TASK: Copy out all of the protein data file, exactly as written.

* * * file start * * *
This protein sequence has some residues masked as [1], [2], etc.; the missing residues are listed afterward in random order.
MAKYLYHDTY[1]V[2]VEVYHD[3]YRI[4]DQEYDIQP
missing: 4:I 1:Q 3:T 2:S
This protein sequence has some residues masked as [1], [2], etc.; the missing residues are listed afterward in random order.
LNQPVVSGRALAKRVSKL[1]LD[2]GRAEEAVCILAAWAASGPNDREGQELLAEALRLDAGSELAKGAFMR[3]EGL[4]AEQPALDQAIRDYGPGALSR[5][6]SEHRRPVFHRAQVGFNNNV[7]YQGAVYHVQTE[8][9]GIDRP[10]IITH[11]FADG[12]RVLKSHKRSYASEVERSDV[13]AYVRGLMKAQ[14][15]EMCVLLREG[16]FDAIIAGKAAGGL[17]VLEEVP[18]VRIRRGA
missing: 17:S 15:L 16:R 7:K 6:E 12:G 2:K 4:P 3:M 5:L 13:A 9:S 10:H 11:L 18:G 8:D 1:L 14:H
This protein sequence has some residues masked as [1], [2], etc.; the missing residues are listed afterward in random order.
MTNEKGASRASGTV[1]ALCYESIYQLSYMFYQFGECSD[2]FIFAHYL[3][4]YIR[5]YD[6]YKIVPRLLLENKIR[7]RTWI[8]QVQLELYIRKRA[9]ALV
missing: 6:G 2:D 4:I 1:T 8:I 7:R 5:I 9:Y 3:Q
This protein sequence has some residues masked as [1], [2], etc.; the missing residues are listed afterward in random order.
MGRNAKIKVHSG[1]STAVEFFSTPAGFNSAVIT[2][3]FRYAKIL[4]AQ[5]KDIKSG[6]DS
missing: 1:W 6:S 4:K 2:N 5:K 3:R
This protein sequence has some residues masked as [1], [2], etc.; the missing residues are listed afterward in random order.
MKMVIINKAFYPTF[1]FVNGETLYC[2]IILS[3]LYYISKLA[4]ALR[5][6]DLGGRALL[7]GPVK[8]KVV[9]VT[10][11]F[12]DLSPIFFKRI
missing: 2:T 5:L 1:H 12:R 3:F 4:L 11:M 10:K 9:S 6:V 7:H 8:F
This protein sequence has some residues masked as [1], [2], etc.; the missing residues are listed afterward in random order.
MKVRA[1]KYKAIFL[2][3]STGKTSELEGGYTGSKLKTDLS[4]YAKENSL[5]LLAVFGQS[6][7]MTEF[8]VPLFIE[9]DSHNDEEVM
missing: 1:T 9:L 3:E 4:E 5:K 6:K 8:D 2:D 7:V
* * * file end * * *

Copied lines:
This protein sequence has some residues masked as [1], [2], etc.; the missing residues are listed afterward in random order.
MAKYLYHDTY[1]V[2]VEVYHD[3]YRI[4]DQEYDIQP
missing: 4:I 1:Q 3:T 2:S
This protein sequence has some residues masked as [1], [2], etc.; the missing residues are listed afterward in random order.
LNQPVVSGRALAKRVSKL[1]LD[2]GRAEEAVCILAAWAASGPNDREGQELLAEALRLDAGSELAKGAFMR[3]EGL[4]AEQPALDQAIRDYGPGALSR[5][6]SEHRRPVFHRAQVGFNNNV[7]YQGAVYHVQTE[8][9]GIDRP[10]IITH[11]FADG[12]RVLKSHKRSYASEVERSDV[13]AYVRGLMKAQ[14][15]EMCVLLREG[16]FDAIIAGKAAGGL[17]VLEEVP[18]VRIRRGA
missing: 17:S 15:L 16:R 7:K 6:E 12:G 2:K 4:P 3:M 5:L 13:A 9:S 10:H 11:L 18:G 8:D 1:L 14:H
This protein sequence has some residues masked as [1], [2], etc.; the missing residues are listed afterward in random order.
MTNEKGASRASGTV[1]ALCYESIYQLSYMFYQFGECSD[2]FIFAHYL[3][4]YIR[5]YD[6]YKIVPRLLLENKIR[7]RTWI[8]QVQLELYIRKRA[9]ALV
missing: 6:G 2:D 4:I 1:T 8:I 7:R 5:I 9:Y 3:Q
This protein sequence has some residues masked as [1], [2], etc.; the missing residues are listed afterward in random order.
MGRNAKIKVHSG[1]STAVEFFSTPAGFNSAVIT[2][3]FRYAKIL[4]AQ[5]KDIKSG[6]DS
missing: 1:W 6:S 4:K 2:N 5:K 3:R
This protein sequence has some residues masked as [1], [2], etc.; the missing residues are listed afterward in random order.
MKMVIINKAFYPTF[1]FVNGETLYC[2]IILS[3]LYYISKLA[4]ALR[5][6]DLGGRALL[7]GPVK[8]KVV[9]VT[10][11]F[12]DLSPIFFKRI
missing: 2:T 5:L 1:H 12:R 3:F 4:L 11:M 10:K 9:S 6:V 7:H 8:F
This protein sequence has some residues masked as [1], [2], etc.; the missing residues are listed afterward in random order.
MKVRA[1]KYKAIFL[2][3]STGKTSELEGGYTGSKLKTDLS[4]YAKENSL[5]LLAVFGQS[6][7]MTEF[8]VPLFIE[9]DSHNDEEVM
missing: 1:T 9:L 3:E 4:E 5:K 6:K 8:D 2:D 7:V